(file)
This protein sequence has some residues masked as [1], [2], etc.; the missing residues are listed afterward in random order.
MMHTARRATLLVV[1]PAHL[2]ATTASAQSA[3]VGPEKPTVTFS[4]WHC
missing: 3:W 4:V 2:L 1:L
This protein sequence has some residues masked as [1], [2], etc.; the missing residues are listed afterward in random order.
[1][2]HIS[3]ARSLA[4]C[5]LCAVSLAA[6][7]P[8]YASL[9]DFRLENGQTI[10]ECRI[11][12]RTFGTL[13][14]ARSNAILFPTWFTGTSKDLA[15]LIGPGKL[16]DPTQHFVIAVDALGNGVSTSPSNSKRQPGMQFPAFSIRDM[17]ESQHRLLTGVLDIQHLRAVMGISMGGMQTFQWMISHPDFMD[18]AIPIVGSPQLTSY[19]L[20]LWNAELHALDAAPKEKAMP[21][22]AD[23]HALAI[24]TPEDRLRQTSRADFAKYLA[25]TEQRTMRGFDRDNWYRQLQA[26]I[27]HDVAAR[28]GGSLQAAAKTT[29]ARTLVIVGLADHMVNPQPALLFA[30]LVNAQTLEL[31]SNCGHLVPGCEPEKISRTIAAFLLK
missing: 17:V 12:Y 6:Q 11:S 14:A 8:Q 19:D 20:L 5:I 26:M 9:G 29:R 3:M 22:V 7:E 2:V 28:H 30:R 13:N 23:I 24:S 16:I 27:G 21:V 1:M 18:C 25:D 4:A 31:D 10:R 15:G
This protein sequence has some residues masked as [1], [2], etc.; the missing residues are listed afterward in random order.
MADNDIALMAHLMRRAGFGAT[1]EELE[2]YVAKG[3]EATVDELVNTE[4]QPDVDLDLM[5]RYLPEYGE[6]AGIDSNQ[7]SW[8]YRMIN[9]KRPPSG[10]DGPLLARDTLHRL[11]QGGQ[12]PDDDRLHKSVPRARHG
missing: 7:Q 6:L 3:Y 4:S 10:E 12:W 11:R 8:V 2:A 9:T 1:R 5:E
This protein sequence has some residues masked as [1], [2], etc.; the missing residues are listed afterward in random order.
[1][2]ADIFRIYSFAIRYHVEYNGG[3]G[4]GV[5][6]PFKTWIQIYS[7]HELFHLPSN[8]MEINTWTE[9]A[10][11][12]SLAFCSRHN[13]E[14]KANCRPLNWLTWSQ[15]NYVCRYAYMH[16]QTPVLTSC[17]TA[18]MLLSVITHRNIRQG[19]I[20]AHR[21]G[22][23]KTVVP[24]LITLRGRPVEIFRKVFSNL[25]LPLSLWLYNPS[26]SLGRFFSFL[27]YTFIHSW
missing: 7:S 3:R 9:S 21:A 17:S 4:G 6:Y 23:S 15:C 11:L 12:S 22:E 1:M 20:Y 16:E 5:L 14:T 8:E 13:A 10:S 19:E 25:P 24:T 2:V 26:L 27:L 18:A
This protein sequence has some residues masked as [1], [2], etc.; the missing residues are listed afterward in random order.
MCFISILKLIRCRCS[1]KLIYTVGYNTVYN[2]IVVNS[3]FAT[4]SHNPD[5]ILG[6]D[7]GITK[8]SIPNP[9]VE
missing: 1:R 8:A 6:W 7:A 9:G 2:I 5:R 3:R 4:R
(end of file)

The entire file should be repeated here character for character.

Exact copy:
This protein sequence has some residues masked as [1], [2], etc.; the missing residues are listed afterward in random order.
MMHTARRATLLVV[1]PAHL[2]ATTASAQSA[3]VGPEKPTVTFS[4]WHC
missing: 3:W 4:V 2:L 1:L
This protein sequence has some residues masked as [1], [2], etc.; the missing residues are listed afterward in random order.
[1][2]HIS[3]ARSLA[4]C[5]LCAVSLAA[6][7]P[8]YASL[9]DFRLENGQTI[10]ECRI[11][12]RTFGTL[13][14]ARSNAILFPTWFTGTSKDLA[15]LIGPGKL[16]DPTQHFVIAVDALGNGVSTSPSNSKRQPGMQFPAFSIRDM[17]ESQHRLLTGVLDIQHLRAVMGISMGGMQTFQWMISHPDFMD[18]AIPIVGSPQLTSY[19]L[20]LWNAELHALDAAPKEKAMP[21][22]AD[23]HALAI[24]TPEDRLRQTSRADFAKYLA[25]TEQRTMRGFDRDNWYRQLQA[26]I[27]HDVAAR[28]GGSLQAAAKTT[29]ARTLVIVGLADHMVNPQPALLFA[30]LVNAQTLEL[31]SNCGHLVPGCEPEKISRTIAAFLLK
missing: 17:V 12:Y 6:Q 11:S 14:A 8:Q 19:D 20:L 5:I 26:M 9:G 29:R 3:M 22:V 7:E 2:V 28:H 30:R 13:N 23:I 24:S 16:I 27:G 21:V 1:M 18:C 25:D 4:A 31:D 10:R 15:G
This protein sequence has some residues masked as [1], [2], etc.; the missing residues are listed afterward in random order.
MADNDIALMAHLMRRAGFGAT[1]EELE[2]YVAKG[3]EATVDELVNTE[4]QPDVDLDLM[5]RYLPEYGE[6]AGIDSNQ[7]SW[8]YRMIN[9]KRPPSG[10]DGPLLARDTLHRL[11]QGGQ[12]PDDDRLHKSVPRARHG
missing: 7:Q 6:L 3:Y 4:S 10:E 12:W 11:R 8:V 2:A 9:T 1:R 5:E
This protein sequence has some residues masked as [1], [2], etc.; the missing residues are listed afterward in random order.
[1][2]ADIFRIYSFAIRYHVEYNGG[3]G[4]GV[5][6]PFKTWIQIYS[7]HELFHLPSN[8]MEINTWTE[9]A[10][11][12]SLAFCSRHN[13]E[14]KANCRPLNWLTWSQ[15]NYVCRYAYMH[16]QTPVLTSC[17]TA[18]MLLSVITHRNIRQG[19]I[20]AHR[21]G[22][23]KTVVP[24]LITLRGRPVEIFRKVFSNL[25]LPLSLWLYNPS[26]SLGRFFSFL[27]YTFIHSW
missing: 7:S 3:R 9:S 21:A 17:S 4:G 6:Y 23:S 15:C 11:L 12:S 22:E 1:M 20:Y 16:E 5:L 14:T 8:E 13:A 10:S 19:E 25:P 24:T 2:V 26:L 27:L 18:A
This protein sequence has some residues masked as [1], [2], etc.; the missing residues are listed afterward in random order.
MCFISILKLIRCRCS[1]KLIYTVGYNTVYN[2]IVVNS[3]FAT[4]SHNPD[5]ILG[6]D[7]GITK[8]SIPNP[9]VE
missing: 1:R 8:A 6:W 7:A 9:G 2:I 5:R 3:R 4:R